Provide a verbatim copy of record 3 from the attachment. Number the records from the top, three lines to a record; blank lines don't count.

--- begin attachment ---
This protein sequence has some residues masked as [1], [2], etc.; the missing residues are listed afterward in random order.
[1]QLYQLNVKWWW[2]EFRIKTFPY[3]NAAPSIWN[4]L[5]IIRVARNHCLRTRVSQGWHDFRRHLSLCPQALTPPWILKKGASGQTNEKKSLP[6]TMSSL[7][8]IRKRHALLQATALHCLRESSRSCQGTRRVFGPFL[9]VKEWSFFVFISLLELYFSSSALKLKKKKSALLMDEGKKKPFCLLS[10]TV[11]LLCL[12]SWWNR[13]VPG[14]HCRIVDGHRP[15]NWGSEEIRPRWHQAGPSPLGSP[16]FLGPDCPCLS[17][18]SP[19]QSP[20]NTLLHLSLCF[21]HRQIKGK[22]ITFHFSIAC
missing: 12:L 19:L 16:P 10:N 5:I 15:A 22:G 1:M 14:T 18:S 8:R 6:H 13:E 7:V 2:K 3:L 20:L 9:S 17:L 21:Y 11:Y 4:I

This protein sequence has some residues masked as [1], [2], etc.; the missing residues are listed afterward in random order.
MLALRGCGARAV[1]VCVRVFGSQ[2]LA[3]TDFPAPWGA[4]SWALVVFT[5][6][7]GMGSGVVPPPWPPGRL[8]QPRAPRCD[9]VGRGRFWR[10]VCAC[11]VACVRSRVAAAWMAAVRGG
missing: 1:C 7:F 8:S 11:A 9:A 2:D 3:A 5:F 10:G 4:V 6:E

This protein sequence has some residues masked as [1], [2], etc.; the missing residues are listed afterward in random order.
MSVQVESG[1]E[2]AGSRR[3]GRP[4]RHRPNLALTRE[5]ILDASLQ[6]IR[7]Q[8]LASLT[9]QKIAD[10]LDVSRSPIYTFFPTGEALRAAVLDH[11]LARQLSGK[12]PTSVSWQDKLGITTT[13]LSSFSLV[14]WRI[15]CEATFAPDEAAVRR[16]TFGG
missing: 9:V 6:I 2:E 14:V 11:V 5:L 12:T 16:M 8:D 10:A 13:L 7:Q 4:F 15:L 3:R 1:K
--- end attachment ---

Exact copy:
This protein sequence has some residues masked as [1], [2], etc.; the missing residues are listed afterward in random order.
MSVQVESG[1]E[2]AGSRR[3]GRP[4]RHRPNLALTRE[5]ILDASLQ[6]IR[7]Q[8]LASLT[9]QKIAD[10]LDVSRSPIYTFFPTGEALRAAVLDH[11]LARQLSGK[12]PTSVSWQDKLGITTT[13]LSSFSLV[14]WRI[15]CEATFAPDEAAVRR[16]TFGG
missing: 9:V 6:I 2:E 14:V 11:V 5:L 12:T 16:M 8:D 10:A 13:L 7:Q 4:F 15:L 3:R 1:K